There are some great training programs out there. If you want fitness, there is the popular Couch to 5K—a self-motivated model with easily attainable goals. Or consider school and education—new information is given by someone in the know, learned, then assessed to see if learning has been completed.
This method is our normal go to. It is great for short term learning, or goal set learning. That is, if we need to know something in particular we seek an expert, find the information we need, then leave. It's great if you want to learn something in particular. When it comes to churches though, and training, this model will only get us so far. We need something more.
Consider the Star Wars method.
No, I didn't just make it up and yes, it's a real method... well, it's real in Star Wars!
Yoda famously said: 'Two there will always be. A master and an apprentice'.
Now, for the Star Wars fans amongst us, the 'doctrine of two' actually derives from the baddies, but the good guys used this method of master and apprentice—or master and 'padawan' as the Jedi called them.
What is needed?
Within the church, there are many different areas we would like to train for. For churches with a regular weekly service, think of all the elements of the service itself. There are presentation skills needed for welcoming, music, notices, prayer and kids' talks. There are behind-the-scenes skills needed for ad-ministry and rosters. There are teaching skills needed for leading small groups, preaching and teaching kids' church and youth group. There are pastoral skills needed for caring for people, following them up and counselling when appropriate... the list goes on.
A lot of skills are needed to help a church function well and serve well in order to bring glory to God. So how are we training people for these areas?
If you have been involved in several churches over a long period of time, you would be familiar with workshop-based training. Someone stands up the front and says how we could be leading/doing said thing. Then we go away and give it a shot, hoping for the best.
But is it the best?
What if we reconsidered the way we did training within church? What if we took a leaf out of the Star Wars world?
Training could be so much more than just being told and giving it a go. Imagine if we were partnered with someone who helped us along the way—from start to finish—and then down the line as well.
Imagine if we had a Jedi master... of church ministry.
What if it were possible to match learners with mentors—experts who don't just 'teach and leave' but walk beside learners as they grow?
In Star Wars the Jedi master/padawan learnt through life. Much in the same way as the Apostle Paul and Timothy, Paul and Titus, Paul and Barnabas, King David and the prophet Samuel, the prophets Elijah and Elisha, Jesus and the twelve disciples, Jesus and the three...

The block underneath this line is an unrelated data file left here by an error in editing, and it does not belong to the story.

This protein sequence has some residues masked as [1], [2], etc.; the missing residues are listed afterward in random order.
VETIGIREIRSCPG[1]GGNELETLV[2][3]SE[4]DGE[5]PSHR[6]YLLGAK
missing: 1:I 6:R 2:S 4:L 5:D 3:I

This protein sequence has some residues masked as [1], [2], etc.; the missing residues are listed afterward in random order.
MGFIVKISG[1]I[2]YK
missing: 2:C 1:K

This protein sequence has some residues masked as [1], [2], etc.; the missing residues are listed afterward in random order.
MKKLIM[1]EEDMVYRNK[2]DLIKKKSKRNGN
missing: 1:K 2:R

Wait a moment, wait a moment?! This method isn't from Star Wars. IT'S FROM THE BIBLE!
Who is your Jedi master?
Whatever we are doing, we can be thinking 'who is coming along with me on this, so I can help train them in what I am doing?' Or even more than that: 'I wonder who my master in this could be? Who could "travel" with to help me learn more?'
If you have a mentor, rather than just catching up for coffee and talking life, take it a little more intentionally. Read a book together. Have questions you can ask each other. Have things to work through and be challenged by. If you are mentoring someone else... it's the same thing. Find a book to read together (and no, I don't mean the Lord of the Rings, or the latest Star Wars comic!). Find a book to prompt conversation. Something the mentor can speak into from experience and something to create conversation for the apprentice.
This is not a new idea
This is obviously not a new idea, and has been tried and tested by many. If you are unsure how to find a mentor, talk to your minister or someone who knows your congregation well. Good mentors are both encouraging and constructive. But know that feedback is a good thing! Feedback makes us stronger. Feedback is your friend[i].
Hollywood and mentoring
I leave you with this fun exercise to try. How many fictional stories can you think of that use a mentoring relationship? Yes, you can Google lists... but that's not fun.
I asked friends on Facebook, and we came up with quite a comprehensive list:
Qui-Gon Jinn and Obi Won Kenobi
Yoda and Luke Skywalker
Obi-Won Kenobi and Anakin Skywalker
Mr Miyagi and the Karate Kid
Alfred and Bruce Wayne
Dumbledore and Harry Potter
Morpheus and Neo
Jonathon Kent and Clark Kent
The Teenage Mutant Ninja Turtles and Splinter
Mentoring... when the Bible and Hollywood agree.
Sandy Galea is a big fan of feedback and she has her team recite 'feedback is my friend' regularly to help them remember that feedback is not negative but a positive part of the learning process. See www.kidswise.com.au
Stephen Urmston is based in Melbourne and is completing a Masters of Divinity at Ridley College. He is currently employed as an associate Children's and Family minister.
Stephen Urmston's previous articles may be viewed athttp://www.pressserviceinternational.org/stephen-urmston.html